display data (keep in mind the level of measurement of the variables).
Be sure to review this week’s resources carefully. You are expected to apply the information from these
resources when you prepare your assignments.
Show data table for This chart displays the number of completed topics versus the total number of topics within
module Week 2..
List of Topics and Sub-Modules for Week 2
• Books and Resources for this Week
o Clark, T., & Bolt, S. (2012). Bar chart. In N. J. Salkind (Ed.), Encyclopedia of research design (pp. 57-61).
Thousand Oaks, CA: SAGE.
o Gordon, M., & Courtney, R. (2018). SPSS. In B. B. Frey (Ed.), The SAGE encyclopedia of educational
research, measurement, and evaluation…
o Meyers, L. S., Gamst, G. C., & Guarino, A. J. (2013). Explore (Chapter 12). In Performing data analysis using
IBM SPSS. Hoboken, NJ: Wiley & Sons.
o Meyers, L. S., Gamst, G. C., & Guarino, A. J. (2013). Frequencies (Chapter 10). In Performing data analysis
using IBM SPSS. Hoboken, NJ: Wiley & Sons.
o Mihaescu, O. P. (2012). Frequency distribution. In N. J. Salkind (Ed.), Encyclopedia of research design (pp.
504-507). Thousand Oaks, CA: SAGE.
o Persaud, N. (2012). Graphical display of data. In N. J. Salkind (Ed.), Encyclopedia of research design (pp.
542-544). Thousand Oaks, CA: SAGE.
o Streiner, D. (2012). Histogram. In N. J. Salkind (Ed.), Encyclopedia of research design (pp. 572-573).
Thousand Oaks, CA: SAGE
o Streiner, D. (2012). Pie chart. In N. J. Salkind (Ed.), Encyclopedia of research design (pp. 1031-1032).
Thousand Oaks, CA: SAGE.
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o Week 2 Assignment Worksheet
Word Document
o SPSS Exam
SAV File
Books and Resources for this Week

Show data table for This chart displays the number of completed topics versus the total number of topics within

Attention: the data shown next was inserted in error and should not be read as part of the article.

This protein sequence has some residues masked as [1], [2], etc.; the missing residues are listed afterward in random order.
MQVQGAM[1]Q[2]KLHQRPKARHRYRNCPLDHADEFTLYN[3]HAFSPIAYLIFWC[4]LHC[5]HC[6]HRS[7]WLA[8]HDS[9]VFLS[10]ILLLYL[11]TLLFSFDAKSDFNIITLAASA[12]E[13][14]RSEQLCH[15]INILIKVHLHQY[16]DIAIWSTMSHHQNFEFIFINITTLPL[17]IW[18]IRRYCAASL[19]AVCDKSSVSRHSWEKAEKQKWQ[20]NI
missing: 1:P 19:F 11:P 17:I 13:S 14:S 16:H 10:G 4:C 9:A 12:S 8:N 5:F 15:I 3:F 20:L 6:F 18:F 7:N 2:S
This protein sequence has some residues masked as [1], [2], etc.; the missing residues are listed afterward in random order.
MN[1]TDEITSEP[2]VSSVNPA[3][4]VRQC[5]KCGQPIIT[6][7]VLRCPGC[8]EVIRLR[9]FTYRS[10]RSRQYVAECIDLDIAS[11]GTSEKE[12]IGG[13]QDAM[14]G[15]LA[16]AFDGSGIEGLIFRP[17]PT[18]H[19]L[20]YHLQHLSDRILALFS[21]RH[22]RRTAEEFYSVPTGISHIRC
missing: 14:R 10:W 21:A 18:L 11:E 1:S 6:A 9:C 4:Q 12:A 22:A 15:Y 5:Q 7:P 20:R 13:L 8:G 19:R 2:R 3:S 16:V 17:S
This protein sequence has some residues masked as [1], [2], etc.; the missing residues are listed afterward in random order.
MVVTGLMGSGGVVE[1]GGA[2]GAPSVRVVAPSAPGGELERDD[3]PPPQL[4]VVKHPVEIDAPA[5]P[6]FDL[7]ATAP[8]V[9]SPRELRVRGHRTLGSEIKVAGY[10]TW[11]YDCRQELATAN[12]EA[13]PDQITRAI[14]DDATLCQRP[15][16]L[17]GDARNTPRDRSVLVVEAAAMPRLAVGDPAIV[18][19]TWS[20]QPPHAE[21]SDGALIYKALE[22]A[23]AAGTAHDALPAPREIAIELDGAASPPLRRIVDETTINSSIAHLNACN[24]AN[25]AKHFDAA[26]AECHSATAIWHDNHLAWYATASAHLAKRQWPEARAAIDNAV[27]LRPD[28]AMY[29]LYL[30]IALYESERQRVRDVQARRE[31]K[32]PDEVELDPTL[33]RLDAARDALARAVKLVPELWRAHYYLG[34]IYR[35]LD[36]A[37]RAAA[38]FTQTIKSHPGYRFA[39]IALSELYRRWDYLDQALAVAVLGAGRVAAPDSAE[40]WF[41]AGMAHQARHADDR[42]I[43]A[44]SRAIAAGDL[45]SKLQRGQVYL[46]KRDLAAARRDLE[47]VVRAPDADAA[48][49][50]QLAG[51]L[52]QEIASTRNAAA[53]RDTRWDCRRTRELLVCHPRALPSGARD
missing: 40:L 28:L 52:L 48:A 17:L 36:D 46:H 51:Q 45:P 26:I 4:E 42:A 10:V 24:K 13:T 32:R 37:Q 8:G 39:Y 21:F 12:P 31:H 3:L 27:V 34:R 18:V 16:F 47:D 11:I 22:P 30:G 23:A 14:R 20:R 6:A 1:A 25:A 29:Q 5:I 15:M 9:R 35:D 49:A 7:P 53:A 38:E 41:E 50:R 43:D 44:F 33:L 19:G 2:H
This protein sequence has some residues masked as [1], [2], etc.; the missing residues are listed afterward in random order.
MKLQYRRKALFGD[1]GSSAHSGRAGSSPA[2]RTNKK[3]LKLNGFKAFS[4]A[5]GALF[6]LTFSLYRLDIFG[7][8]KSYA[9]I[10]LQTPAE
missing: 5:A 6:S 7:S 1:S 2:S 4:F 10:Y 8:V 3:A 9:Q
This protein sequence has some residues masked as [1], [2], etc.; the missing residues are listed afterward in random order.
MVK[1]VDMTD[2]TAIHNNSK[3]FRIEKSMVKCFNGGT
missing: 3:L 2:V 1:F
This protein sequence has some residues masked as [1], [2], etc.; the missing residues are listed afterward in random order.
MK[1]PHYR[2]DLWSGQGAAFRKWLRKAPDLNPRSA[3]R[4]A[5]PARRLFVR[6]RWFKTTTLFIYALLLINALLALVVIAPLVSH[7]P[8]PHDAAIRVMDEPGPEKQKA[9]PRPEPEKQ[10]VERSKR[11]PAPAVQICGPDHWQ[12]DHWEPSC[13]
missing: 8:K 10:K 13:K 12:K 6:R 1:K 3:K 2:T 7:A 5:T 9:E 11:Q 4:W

module Books and Resources for this Week..
List of Topics and Sub-Modules for Books and Resources for this Week
• Clark, T., & Bolt, S. (2012). Bar chart. In N. J. Salkind (Ed.), Encyclopedia of research design (pp. 57-61).
Thousand Oaks, CA: SAGE.
This resource presents the importance of using bar charts to depict descriptive data. Specifically, presenting
nominal and ordinal scale data.
• Gordon, M., & Courtney, R. (2018). SPSS. In B. B. Frey (Ed.), The SAGE encyclopedia of educational
research, measurement, and evaluation…
This resource presents an introduction to the basic commands available in SPSS. It presents the description of
the different windows found in the software, as well as instructions to conduct basic analyses.
• Meyers, L. S., Gamst, G. C., & Guarino, A. J. (2013). Explore (Chapter 12). In Performing data analysis using
IBM SPSS. Hoboken, NJ: Wiley & Sons.
This chapter discusses the procedures to explore the data using SPSS. It provides all of the options that are
available through the explore option in SPSS.
• Meyers, L. S., Gamst, G. C., & Guarino, A. J. (2013). Frequencies (Chapter 10). In Performing data analysis
using IBM SPSS. Hoboken, NJ: Wiley & Sons.
This chapter discusses the procedures to run frequencies to explore the data using SPSS. It provides
discussion and procedures to run frequencies for the variables.
• Mihaescu, O. P. (2012). Frequency distribution. In N. J. Salkind (Ed.), Encyclopedia of research design (pp.
504-507). Thousand Oaks, CA: SAGE.
Frequency distributions are used to depict all the values that the variable has taken in a dataset. They are very
useful in descriptive statistics, as they allow the possibility of viewing each score and the respective frequency.
• Persaud, N. (2012). Graphical display of data. In N. J. Salkind (Ed.), Encyclopedia of research design (pp.
542-544). Thousand Oaks, CA: SAGE.
In research, business, and educational reports, graphs are used to present a clear picture of the data. This
resource describes the characteristics of graphs and how to organize the data to better display the information.